Courtesy of Williams College
After nearly two hours of soccer, the scoreboard announced that the Williams and RPI men’s soccer team took 10 shots on goal apiece on Tuesday afternoon. And in a way, that’s appropriate, given that the two regional powers came away with a 1-1 tie in a non-conference matchup at the Williams’ Cole Field.
The overall shot totals tell a different story: there, the Ephs (3-1-2, 2-1-0 NESCAC) held a 33-11 advantage over the No. 14 Engineers (6-1-2, 1-0-0 Liberty), a stat that underlies the Ephs consistent control of possession through most of the match. Which stat was more telling? “I thought we had more chances than them,” said Williams coach Mike Russo said. “But I don’t know; maybe the scoreboard is accurate.”
For a brief moment, the scoreboard showed that the Ephs had won. Two minutes into the second overtime, Matt Muralles received a cross on the right side and sent the ball back into the middle forZach Grady, who volleyed home to give Williams an apparent victory. But as the Ephs spilled onto the field, they noticed that the side judge’s flag was up; indeed, it had gone up as soon as Muralles’ pass came Grady’s way. The scoreboard, after initially accounting for Grady’s phantom tally, was reset to show the two teams tied once more.
Grady was the reason the two teams were tied at all. With the Ephs trailing 1-0 in the 78th minute and a trace of desperation beginning to creep into their attack, Muralles charged into space and was pulled down by an RPI defender to the right of and a few yards out from the penalty arc. Five Engineers formed a wall in front of Rob Dewald’s goal; all of them could do nothing but watch when Grady drove a brilliant strike into the upper right corner of the goal before sprinting to the sidelines to celebrate his team-leading fourth goal of the season, off a free kick that he looked ready to give away. “I thought Zach was going to let Matt [Muralles] take it,” said Russo of the goal. “But I’m glad Zach took it. He strikes the ball a ton.”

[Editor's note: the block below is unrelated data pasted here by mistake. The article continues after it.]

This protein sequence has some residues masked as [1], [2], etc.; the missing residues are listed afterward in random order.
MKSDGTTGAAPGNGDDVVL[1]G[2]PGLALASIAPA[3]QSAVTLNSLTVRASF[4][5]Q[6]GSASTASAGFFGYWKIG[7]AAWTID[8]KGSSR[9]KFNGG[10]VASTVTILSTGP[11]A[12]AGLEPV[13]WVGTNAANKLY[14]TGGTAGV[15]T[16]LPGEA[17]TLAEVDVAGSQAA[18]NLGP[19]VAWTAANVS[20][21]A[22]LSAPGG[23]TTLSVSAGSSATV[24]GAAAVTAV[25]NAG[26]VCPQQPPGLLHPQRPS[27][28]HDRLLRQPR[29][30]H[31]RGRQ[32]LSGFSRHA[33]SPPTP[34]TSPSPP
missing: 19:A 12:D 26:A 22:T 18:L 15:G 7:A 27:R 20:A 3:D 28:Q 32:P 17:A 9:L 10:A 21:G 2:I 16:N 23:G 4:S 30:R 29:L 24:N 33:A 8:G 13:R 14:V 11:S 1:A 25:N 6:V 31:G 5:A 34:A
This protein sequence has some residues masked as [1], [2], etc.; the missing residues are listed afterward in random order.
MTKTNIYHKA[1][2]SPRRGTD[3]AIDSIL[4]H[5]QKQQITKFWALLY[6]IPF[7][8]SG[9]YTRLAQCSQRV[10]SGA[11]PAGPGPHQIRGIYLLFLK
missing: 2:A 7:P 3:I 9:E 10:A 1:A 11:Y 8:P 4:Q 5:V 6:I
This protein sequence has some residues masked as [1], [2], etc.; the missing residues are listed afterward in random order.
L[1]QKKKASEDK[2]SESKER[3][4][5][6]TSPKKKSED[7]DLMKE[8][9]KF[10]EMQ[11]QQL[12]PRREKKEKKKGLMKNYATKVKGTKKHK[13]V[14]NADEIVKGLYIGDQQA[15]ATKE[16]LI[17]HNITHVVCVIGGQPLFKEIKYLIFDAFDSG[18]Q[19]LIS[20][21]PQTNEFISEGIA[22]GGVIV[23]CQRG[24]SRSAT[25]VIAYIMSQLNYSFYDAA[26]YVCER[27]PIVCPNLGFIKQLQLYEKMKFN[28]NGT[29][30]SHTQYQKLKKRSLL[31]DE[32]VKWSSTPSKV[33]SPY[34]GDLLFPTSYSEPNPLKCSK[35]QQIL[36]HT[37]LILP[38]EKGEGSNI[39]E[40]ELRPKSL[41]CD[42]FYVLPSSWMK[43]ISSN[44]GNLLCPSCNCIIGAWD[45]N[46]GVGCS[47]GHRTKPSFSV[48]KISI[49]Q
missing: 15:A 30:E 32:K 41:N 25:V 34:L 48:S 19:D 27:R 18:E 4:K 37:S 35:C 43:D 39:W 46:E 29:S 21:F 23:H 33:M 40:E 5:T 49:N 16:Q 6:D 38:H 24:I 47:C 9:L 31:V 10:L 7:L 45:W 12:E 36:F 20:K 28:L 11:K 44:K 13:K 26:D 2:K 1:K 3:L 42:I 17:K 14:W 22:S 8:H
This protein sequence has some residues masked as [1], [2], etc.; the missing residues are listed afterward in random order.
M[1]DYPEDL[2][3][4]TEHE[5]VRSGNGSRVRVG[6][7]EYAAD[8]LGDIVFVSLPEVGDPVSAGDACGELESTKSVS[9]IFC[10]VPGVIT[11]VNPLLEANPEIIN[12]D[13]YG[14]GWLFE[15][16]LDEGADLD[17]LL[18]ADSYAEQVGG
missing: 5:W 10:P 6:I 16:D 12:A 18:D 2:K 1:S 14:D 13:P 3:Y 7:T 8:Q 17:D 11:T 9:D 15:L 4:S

The marker erased the gap the Engineers had created with their own goal off a set piece less than 10 minutes earlier. After earning their fourth corner kick of the afternoon, the Engineers swarmed through the box for several long seconds before Dylan Weitz’s restart found Matt Koziol making a run to the near post. Williams keeper Bobby Schneiderman made the initial save, but the pall pinballed off multiple players from both sides before finally coming to the feet of Nathaniel Gunderson at the far post, unmarked and unimpeded after the pre-kick scramble. Gunderson easily tucked home his third goal of the season, giving the Engineers their short-lived lead. “I don’t know what happened on that,” said Russo of the chaos in the penalty area.
The third time was the charm for Gunderson, who created a golden opportunity in each half with his speed up the wing. In the first half, he collected a through ball and outran two Williams defenders before firing off a low shot that Schneiderman managed to get his left forearm on to steer it wide for a corner. Then, minutes past the hour mark, Gunderson stole an errant back pass from Williams stopper Luke Pierce, took four big strides up the left side and let fly with a wicked rising shot that Schneiderman, a freshman playing his first full game in net, corralled cleanly with an excellent diving stop. “He was very, very good,” said Russo of his goalie’s maiden start, in which he made nine saves. “He took charge, and the save [on Gunderson in the second half] was spectacular.”
For their part, the Ephs failed to capitalize on a steady stream of chances from nearly the opening whistle, beginning when Muralles found himself all alone in front of the goalmouth but headed Chris Conder’s cross over the bar. Dewald did well to stop most everything that came his way, particularly a vicious point-blank Michael Madding shot off an Eph counter in the 15th minute. The shot nearly knocked the perfectly-positioned Dewald over, but he held his ground to keep the game scoreless.
The Ephs have now failed to score from the run of play for three straight games, in which they are 0-2-1, and over more than five hours dating back to the second half of their September 13 win over Trinity. Their three-game winless streak, meanwhile, is the team’s longest since 2009, when the Ephs tied two straight games in the NCAA tournament (advancing on penalty kicks both times) before falling to Messiah in the national semifinals.